A neurolytic block is a form of nerve block that involves the use of alcohol to damage the nerves to achieve pain relief. It involves injecting alcohol into the nerves to damage the nerves to stop the transfer of pain signals to the brain.
A neurolytic block is used to achieve long-term pain relief of areas in the torso such as the chest, back, and abdomen.
Patients diagnosed with advanced stages of various types of cancer such as colon cancer, gallbladder cancer, ovarian cancer, and pancreatic cancer may experience significant pain relief from a neurolytic block.
Neurolytic block injections differ from nerve block injections. While nerve block numbs the nerves to provide temporary pain relief, neurolytic block damages the nerve to provide long-term pain relief.
Neurolytic block prevents the long-term use of opioids and strong pain medications that could cause severe side effects.
Preparations for a Neurolytic Block
Before undergoing a neurolytic block, you may be asked to discontinue the use of certain medications such as blood thinners, for a few days to reduce the risk of bleeding.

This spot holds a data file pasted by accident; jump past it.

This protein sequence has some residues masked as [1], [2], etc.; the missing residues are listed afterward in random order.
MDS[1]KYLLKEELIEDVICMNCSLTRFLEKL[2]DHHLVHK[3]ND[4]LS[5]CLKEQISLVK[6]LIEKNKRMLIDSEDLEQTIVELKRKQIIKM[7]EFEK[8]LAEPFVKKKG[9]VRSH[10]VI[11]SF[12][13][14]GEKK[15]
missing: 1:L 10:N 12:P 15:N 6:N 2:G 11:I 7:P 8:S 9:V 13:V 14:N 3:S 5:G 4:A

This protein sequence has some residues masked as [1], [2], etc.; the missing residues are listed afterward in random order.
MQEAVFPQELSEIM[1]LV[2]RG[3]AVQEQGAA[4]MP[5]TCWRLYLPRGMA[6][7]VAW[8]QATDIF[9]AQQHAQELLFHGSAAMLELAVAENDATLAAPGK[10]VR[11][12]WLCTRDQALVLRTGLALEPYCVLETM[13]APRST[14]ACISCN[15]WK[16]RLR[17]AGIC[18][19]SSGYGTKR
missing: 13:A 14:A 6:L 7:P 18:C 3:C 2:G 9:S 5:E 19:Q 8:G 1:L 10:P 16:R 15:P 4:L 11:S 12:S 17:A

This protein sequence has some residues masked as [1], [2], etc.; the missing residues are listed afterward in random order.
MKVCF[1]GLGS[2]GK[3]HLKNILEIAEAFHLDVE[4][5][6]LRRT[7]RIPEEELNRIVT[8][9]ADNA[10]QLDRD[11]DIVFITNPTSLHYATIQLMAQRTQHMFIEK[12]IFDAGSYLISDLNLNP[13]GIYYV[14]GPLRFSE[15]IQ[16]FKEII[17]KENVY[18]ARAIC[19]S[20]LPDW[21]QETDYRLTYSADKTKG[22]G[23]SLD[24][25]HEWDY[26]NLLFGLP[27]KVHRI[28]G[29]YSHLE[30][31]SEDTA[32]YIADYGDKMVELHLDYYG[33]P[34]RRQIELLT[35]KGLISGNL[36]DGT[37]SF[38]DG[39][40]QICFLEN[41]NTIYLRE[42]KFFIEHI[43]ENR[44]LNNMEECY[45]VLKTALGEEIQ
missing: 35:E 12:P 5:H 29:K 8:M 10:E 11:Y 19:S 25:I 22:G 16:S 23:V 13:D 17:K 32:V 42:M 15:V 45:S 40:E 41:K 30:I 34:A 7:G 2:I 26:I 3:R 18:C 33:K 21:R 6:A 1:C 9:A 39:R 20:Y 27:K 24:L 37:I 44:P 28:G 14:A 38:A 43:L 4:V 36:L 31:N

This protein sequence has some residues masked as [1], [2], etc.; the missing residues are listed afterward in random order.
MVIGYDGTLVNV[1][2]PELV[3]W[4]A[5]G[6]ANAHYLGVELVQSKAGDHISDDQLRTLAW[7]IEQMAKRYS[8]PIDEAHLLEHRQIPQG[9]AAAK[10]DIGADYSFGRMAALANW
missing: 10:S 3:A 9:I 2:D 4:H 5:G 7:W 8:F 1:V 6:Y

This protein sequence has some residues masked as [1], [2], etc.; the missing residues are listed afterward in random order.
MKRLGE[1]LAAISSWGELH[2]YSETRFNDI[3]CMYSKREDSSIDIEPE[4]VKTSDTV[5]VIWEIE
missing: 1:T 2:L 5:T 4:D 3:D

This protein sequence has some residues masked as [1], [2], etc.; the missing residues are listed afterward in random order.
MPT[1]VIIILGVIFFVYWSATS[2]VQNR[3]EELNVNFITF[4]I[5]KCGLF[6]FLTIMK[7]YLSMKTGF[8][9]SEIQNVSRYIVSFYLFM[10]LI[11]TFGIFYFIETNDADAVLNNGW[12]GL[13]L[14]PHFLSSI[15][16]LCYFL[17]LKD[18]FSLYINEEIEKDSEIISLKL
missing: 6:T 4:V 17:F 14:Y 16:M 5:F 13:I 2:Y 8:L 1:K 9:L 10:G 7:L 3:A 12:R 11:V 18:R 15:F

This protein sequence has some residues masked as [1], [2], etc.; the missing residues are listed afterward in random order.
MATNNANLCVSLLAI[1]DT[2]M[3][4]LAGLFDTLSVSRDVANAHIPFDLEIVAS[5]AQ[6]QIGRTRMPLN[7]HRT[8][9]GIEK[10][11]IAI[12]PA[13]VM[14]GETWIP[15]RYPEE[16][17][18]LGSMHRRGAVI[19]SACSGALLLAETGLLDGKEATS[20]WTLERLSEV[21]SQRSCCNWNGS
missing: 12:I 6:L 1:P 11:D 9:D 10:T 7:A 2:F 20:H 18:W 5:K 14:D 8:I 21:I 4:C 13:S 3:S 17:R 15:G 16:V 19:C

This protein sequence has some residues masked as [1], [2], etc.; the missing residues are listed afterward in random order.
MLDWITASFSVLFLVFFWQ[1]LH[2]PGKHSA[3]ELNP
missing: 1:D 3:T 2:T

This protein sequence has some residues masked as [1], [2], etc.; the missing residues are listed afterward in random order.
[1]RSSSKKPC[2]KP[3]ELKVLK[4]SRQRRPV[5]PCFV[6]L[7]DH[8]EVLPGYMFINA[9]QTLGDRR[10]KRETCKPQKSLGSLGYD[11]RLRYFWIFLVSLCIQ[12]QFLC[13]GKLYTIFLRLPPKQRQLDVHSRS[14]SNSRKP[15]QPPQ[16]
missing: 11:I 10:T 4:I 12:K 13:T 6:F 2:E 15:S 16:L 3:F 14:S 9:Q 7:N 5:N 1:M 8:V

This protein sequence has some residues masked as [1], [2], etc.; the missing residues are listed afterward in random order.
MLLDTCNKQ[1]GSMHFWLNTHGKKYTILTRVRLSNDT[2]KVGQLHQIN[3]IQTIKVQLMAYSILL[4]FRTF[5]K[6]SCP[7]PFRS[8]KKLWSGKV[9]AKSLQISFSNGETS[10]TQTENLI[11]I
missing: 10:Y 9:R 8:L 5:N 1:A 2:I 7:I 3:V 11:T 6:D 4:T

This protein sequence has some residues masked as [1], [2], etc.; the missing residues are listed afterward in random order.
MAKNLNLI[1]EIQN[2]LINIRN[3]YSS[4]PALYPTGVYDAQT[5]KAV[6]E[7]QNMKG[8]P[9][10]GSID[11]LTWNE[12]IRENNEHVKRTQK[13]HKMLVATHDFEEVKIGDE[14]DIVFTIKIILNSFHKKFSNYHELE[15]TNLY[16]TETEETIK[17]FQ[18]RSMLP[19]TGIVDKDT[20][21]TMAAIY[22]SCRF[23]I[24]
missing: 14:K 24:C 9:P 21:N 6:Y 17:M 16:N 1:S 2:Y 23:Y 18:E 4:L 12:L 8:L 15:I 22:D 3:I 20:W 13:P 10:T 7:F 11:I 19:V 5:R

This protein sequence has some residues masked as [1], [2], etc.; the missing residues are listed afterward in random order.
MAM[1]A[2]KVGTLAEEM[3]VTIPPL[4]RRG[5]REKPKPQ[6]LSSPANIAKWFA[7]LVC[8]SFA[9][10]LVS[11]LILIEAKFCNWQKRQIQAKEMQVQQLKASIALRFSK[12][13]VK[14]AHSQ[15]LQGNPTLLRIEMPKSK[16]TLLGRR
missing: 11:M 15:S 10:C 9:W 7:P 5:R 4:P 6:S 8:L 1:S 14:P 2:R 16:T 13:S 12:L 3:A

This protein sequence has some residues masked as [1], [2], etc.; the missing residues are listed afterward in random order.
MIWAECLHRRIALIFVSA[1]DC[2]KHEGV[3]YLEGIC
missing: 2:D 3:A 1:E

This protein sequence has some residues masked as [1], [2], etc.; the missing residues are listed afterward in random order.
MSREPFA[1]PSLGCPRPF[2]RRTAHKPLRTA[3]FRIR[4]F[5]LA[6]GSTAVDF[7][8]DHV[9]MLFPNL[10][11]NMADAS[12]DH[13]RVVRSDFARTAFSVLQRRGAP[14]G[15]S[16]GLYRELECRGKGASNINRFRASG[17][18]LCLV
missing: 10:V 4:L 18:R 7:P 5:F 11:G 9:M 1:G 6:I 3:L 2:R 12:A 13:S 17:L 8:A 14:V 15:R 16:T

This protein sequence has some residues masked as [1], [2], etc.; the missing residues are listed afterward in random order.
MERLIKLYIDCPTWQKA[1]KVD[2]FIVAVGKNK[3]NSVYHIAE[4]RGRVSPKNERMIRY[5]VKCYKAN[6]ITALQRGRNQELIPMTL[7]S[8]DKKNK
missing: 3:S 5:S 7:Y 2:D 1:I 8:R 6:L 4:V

Avoid taking anti-inflammatory medicines, such as ibuprofen or naproxen for 24 hours before your procedure.
Your doctor might have some specific instructions for you if you’re having a neurolytic block for a surgery. You may be asked not to eat or drink anything for 6-12 hours before your surgery.
Inform your doctor about any medications you’re currently taking or any allergies that you may have.
Arrange for someone that will take you home after the procedure because you won’t be allowed to drive after your procedure.
How a Neurolytic Block Procedure is done
A neurolytic block is administered in a similar way as a nerve block injection.
You will be asked to lie down on your stomach on an X-ray table. Your doctor will first clean the area where the needle will be inserted with an antiseptic solution. A topical anesthetic will also be used to numb the area so that you don’t feel pain.
Your doctor will then insert the needle with the use of fluoroscopy or ultrasound guidance to ensure that the needle is in the right position. Your doctor will then inject the medication containing alcohol or chemicals such as phenol to the target nerves to destroy the nerves.
When this is achieved, the nerves are unable to transfer pain signals to the brain, causing pain relief.
After Neurolytic Block Procedure
You may experience soreness in the injection site for a few days.
Neurolytic block injections are considered a long-term treatment and can provide pain relief for years. However, nerves may begin to repair themselves and regrow after several months or years. When the nerves grow back, the pain may return as the nerves begin to transfer pain signals again. It is also possible that the nerves won’t grow back.
Risks Associated with Neurolytic Blocks
Risks associated with neurolytic blocks may include:
- Bleeding at the injection site
- Bruising at the injection site
- Allergic reaction to the anesthetic used